|Burgess Shale fossil, complete specimen of Anomalocaris canadensis,
|Scientific Name: Anomalocaris canadensis
|Dimensions: Centimetres: 20 (length), 13 (width)|
|Period: Middle Cambrian, circa 505 million years|
|Museum ID Number: 51211|
|Image Number: ROM2007_9581_7|
This is the most complete specimen of Anomalocaris canadensis known to date, and it is one of the highlights of the ROM’s Burgess Shale collection. The two yellowish spots visible at the top of the image represent the eyes of this animal. It had one pair of articulated claws at the front of its body, and part of one claw can be seen just below the right eye. Lateral lobes are clearly visible along the sides of the body and are thought to have provided this ancient creature with strong swimming abilities. The posterior end of this specimen bears a fan like structure, which was potentially useful for controlling movements within the water.
After decay, different elements of the body disarticulate - particularly the harder more resilient parts such as the jaws and claws. Consequently, finding a complete specimen like this one is extremely rare.
Anomalocaris belongs to the dinocarida class, an extinct group of primitive arthropods living in the open ocean waters that existed in the early and Middle Cambrian (520-505 Ma). Anomalocaris is the largest of the dinocarids known to date, and it was probably a fast swimmer and an active predator or scavenger.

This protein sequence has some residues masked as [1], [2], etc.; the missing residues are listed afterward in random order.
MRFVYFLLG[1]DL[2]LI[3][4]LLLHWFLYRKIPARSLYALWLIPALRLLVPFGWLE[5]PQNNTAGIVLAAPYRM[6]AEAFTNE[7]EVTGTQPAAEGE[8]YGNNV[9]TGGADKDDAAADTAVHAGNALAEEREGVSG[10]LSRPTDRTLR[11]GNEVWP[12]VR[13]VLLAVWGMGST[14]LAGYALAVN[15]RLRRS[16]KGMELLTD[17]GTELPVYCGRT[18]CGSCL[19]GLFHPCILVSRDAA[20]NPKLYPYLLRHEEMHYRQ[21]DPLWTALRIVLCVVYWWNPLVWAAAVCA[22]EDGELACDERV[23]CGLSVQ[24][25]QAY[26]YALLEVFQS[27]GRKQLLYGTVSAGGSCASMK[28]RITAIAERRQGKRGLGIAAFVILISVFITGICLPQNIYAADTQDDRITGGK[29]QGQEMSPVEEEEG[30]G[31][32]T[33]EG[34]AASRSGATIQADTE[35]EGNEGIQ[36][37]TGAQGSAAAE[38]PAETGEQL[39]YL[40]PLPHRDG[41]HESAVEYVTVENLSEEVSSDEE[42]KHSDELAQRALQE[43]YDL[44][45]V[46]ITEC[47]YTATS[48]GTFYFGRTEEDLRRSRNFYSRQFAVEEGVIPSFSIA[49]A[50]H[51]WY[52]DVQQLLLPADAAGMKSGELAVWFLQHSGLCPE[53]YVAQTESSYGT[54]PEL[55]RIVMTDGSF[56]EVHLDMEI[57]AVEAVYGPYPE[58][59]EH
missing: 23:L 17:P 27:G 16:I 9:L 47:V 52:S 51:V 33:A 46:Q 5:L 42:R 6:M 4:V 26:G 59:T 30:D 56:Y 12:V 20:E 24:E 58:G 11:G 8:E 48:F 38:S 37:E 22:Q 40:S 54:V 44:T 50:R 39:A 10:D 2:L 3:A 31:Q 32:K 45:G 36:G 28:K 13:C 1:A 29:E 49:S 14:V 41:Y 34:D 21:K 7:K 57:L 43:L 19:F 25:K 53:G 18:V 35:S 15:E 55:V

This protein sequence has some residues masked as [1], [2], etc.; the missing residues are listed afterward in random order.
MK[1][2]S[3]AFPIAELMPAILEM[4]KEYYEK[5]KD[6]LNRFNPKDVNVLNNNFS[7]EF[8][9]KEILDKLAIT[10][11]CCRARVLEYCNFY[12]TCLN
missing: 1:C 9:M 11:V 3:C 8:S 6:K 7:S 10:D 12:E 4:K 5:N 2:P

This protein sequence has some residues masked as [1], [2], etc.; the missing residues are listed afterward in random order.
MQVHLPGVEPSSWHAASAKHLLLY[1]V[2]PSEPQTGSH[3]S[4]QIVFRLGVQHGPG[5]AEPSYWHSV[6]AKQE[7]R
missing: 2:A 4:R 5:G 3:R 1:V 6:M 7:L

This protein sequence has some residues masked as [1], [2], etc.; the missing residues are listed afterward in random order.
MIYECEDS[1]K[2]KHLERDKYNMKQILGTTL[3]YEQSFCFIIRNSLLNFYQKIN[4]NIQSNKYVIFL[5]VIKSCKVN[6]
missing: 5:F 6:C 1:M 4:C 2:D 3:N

Related Works: See other images of Anomalocaris: Anterior portion, Isolated jaw, and the Isolated claw. Also see Laggania cambria
Location: Raymond Quarry Shale Member on Fossil Ridge, Burgess Shale Formation, Yoho National Park, British Columbia
Collection Date: 1991
Podcasts: Burgess Shale
Podcasts:Burgess Shale Collection Storage
Collins, D. 1996. "The "evolution" of Anomalocaris and its classification in the arthropod Class Dinocarida (Nov.) and Order Radiodonta (Nov.)." Journal of Paleontology, 70(2):280-293.
Whittington, H. B., and Briggs, D.E.B. 1985. "The largest Cambrian animal, Anomalocaris, Burgess Shale, British Columbia." Philosophical Transactions of the Royal Society of London B Series B, Biological Sciences, 309(1141):569-609.
ROM Research: Burgess Shale Projects
Curator: Jean-Bernard Caron
Credit: With permission of Parks Canada © Royal Ontario Museum 2008. Photo Credit: J.B. Caron. All rights reserved.